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Payer Launches Store-and-Forward Telehealth Service for Businesses

Cambia Health Solutions is partnering with Lemonaid Health to pilot a store-and-forward telehealth platform for employees seeking diagnoses and prescriptions for common, non-acute health concerns.

Source: ThinkStock

By Eric Wicklund

- An Oregon-based health plan is launching an asynchronous telehealth service to large businesses to help employees get medical advice and prescriptions for common non-acute health issues.

Cambia Health Solutions, a Portland-based non-profit selling insurance through several subsidiaries, including Regence Health, is partnering with San Francisco-based Lemonaid Health to roll out the eCare platform in a pilot program.

Through the program, available to select large employers, employees can go online and fill out a questionnaire. A doctor then reviews that questionnaire and e-mails a diagnosis and, if necessary, a prescription. A video consult can be arranged in states where a virtual visit is mandated.

"Lemonaid allows people to receive medical advice and prescriptions for common medical needs such as birth control, urinary tract or sinus infections without having to go anywhere,”  Brodie Dychinco, General Manager of Convenient Care for Cambia Health Solutions, said in a press release. “We are excited to pilot this with a select group of employers who can provide Lemonaid's simple and convenient care options to their employees.”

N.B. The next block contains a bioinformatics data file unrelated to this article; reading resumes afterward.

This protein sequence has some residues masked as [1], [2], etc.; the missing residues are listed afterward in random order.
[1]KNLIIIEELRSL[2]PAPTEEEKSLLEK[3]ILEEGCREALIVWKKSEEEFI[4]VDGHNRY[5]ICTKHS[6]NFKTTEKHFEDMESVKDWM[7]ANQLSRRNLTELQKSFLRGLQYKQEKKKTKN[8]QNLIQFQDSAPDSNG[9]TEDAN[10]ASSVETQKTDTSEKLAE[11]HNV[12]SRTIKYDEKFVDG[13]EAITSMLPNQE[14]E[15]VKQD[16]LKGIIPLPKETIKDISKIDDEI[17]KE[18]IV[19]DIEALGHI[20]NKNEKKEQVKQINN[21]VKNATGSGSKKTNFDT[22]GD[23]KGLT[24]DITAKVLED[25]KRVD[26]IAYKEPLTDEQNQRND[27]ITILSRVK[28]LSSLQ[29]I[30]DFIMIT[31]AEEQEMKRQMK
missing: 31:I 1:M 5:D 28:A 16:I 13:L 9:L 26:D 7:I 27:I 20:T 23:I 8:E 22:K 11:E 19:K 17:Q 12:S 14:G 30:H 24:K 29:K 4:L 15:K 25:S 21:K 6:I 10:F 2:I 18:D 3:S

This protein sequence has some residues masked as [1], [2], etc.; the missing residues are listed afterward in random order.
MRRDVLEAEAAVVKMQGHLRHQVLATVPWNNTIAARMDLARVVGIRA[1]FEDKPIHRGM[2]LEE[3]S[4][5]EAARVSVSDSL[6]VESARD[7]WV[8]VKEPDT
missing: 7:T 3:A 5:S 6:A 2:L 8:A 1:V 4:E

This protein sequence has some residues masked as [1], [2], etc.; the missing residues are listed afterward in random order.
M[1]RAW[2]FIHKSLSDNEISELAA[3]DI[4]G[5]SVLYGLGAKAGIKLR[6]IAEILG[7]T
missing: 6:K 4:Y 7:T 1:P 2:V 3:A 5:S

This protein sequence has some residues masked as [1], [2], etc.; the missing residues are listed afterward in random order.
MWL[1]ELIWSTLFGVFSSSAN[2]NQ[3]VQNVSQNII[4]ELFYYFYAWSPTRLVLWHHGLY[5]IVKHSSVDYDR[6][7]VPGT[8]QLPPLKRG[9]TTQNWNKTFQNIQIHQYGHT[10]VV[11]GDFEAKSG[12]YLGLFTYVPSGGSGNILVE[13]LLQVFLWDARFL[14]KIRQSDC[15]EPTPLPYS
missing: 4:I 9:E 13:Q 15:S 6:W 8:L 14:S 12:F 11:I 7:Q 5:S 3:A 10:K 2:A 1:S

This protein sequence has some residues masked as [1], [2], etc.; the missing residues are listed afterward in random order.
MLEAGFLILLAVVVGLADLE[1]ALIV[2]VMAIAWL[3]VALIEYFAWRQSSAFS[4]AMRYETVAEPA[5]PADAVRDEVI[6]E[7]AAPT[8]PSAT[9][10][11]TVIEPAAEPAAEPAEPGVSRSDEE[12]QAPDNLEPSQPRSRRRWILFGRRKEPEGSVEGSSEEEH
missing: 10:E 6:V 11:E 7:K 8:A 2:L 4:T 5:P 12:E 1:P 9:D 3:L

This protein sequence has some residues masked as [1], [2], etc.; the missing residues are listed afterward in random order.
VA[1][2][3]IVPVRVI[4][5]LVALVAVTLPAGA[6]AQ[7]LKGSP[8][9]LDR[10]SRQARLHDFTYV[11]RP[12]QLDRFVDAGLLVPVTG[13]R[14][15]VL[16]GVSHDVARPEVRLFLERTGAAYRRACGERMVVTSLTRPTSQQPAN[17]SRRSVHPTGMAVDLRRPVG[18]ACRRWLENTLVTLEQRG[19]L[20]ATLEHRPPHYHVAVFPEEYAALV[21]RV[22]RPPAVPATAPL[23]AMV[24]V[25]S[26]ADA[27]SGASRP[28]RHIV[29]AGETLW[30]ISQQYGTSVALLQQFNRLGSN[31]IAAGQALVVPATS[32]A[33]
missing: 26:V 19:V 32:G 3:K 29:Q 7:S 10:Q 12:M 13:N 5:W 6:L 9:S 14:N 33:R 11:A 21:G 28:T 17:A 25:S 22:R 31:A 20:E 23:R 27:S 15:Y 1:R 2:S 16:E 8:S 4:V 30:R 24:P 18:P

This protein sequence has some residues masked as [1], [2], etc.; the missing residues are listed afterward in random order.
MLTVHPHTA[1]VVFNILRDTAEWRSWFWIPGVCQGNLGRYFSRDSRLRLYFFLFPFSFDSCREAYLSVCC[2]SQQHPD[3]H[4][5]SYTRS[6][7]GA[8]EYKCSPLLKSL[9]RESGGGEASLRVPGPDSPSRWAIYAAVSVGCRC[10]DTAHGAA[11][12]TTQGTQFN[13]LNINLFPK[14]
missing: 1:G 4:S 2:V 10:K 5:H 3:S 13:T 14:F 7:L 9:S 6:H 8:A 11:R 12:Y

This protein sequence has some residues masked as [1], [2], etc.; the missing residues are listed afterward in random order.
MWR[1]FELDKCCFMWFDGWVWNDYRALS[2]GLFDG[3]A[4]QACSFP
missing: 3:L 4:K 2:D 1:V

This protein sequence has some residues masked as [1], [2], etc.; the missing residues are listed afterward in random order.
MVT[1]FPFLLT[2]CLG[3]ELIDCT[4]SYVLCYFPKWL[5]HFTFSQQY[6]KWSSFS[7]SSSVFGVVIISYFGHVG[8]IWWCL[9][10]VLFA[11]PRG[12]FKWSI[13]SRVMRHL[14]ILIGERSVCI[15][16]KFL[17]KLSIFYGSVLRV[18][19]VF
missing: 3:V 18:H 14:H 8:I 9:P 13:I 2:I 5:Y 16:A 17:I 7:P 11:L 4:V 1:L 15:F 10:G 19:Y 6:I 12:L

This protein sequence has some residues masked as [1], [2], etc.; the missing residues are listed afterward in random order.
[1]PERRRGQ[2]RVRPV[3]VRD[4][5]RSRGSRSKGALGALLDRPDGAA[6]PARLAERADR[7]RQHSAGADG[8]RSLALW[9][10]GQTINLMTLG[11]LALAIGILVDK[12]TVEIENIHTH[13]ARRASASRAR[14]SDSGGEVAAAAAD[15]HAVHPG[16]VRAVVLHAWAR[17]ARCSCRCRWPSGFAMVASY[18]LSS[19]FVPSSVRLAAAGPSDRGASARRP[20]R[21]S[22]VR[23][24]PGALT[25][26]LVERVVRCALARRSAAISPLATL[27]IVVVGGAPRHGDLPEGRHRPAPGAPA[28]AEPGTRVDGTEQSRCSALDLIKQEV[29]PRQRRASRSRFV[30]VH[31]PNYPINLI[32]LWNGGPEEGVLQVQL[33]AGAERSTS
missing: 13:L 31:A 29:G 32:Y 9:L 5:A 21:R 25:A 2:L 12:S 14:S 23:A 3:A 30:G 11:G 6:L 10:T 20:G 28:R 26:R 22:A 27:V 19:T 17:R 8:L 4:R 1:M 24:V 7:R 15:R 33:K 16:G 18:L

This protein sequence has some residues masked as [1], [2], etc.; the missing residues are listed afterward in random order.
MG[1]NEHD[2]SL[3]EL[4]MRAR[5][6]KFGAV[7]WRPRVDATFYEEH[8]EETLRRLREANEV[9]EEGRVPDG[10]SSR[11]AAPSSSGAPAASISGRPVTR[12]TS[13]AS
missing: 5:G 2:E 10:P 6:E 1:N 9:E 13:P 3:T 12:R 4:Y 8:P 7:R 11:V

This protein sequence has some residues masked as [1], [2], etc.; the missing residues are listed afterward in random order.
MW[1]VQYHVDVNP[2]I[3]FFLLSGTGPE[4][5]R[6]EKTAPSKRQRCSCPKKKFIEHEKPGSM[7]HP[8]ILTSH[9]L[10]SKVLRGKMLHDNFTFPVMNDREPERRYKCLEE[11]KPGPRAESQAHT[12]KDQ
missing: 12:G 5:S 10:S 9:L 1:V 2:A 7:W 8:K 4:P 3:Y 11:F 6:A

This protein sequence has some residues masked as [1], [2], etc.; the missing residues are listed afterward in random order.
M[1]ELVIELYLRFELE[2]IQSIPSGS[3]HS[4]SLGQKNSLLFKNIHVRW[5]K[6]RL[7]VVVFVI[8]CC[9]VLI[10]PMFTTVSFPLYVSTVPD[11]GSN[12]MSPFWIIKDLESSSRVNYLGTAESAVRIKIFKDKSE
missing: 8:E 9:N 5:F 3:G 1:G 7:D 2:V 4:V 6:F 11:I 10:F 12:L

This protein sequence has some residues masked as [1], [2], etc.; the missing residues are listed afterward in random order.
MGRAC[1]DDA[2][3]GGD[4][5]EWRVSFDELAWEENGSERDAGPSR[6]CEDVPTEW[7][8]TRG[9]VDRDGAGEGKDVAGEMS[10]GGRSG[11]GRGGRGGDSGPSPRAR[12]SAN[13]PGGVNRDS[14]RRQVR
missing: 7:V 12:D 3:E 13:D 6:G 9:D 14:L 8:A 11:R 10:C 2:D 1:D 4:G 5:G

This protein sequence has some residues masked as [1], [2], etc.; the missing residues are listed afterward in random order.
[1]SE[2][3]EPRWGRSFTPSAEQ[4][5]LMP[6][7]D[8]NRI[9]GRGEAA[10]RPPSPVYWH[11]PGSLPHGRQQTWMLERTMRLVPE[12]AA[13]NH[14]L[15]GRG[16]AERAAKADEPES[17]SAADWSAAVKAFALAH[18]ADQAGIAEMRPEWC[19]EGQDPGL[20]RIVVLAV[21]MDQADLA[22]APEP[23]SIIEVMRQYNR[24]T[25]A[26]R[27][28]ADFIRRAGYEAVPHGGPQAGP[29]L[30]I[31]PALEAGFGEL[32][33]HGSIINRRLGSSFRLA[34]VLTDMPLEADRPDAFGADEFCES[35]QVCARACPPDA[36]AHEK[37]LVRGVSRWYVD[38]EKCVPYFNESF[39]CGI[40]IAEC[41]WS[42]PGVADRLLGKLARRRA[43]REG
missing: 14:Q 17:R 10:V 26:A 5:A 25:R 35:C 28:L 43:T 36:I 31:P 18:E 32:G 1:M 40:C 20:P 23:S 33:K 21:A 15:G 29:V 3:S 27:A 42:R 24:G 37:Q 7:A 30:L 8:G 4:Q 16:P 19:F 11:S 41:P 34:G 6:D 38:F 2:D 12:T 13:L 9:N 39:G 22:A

"We're excited to partner with Cambia Health Solutions as we work together to provide standardized, convenient care to large employer groups," added Paul Johnson, Lemonaid Health’s CEO

Healthcare providers and payers are turning to asynchronous – also known as store-and-forward – telehealth as a more convenient means of servicing consumers with common, non-acute health concerns.

Advocates say the platform allows consumers to fill out the questionnaire at their convenience, while giving clinicians at the other end the time to review all pertinent data and develop a diagnosis based on best practices. Opponents often criticize the lack of video or real-time interaction, saying a doctor can’t make an accurate diagnosis without being able to see and talk to a patient.

That difference of opinion has prompted several states to specifically exclude online questionnaires, e-mails, text messages and even phone calls from the list of acceptable telemedicine technologies.


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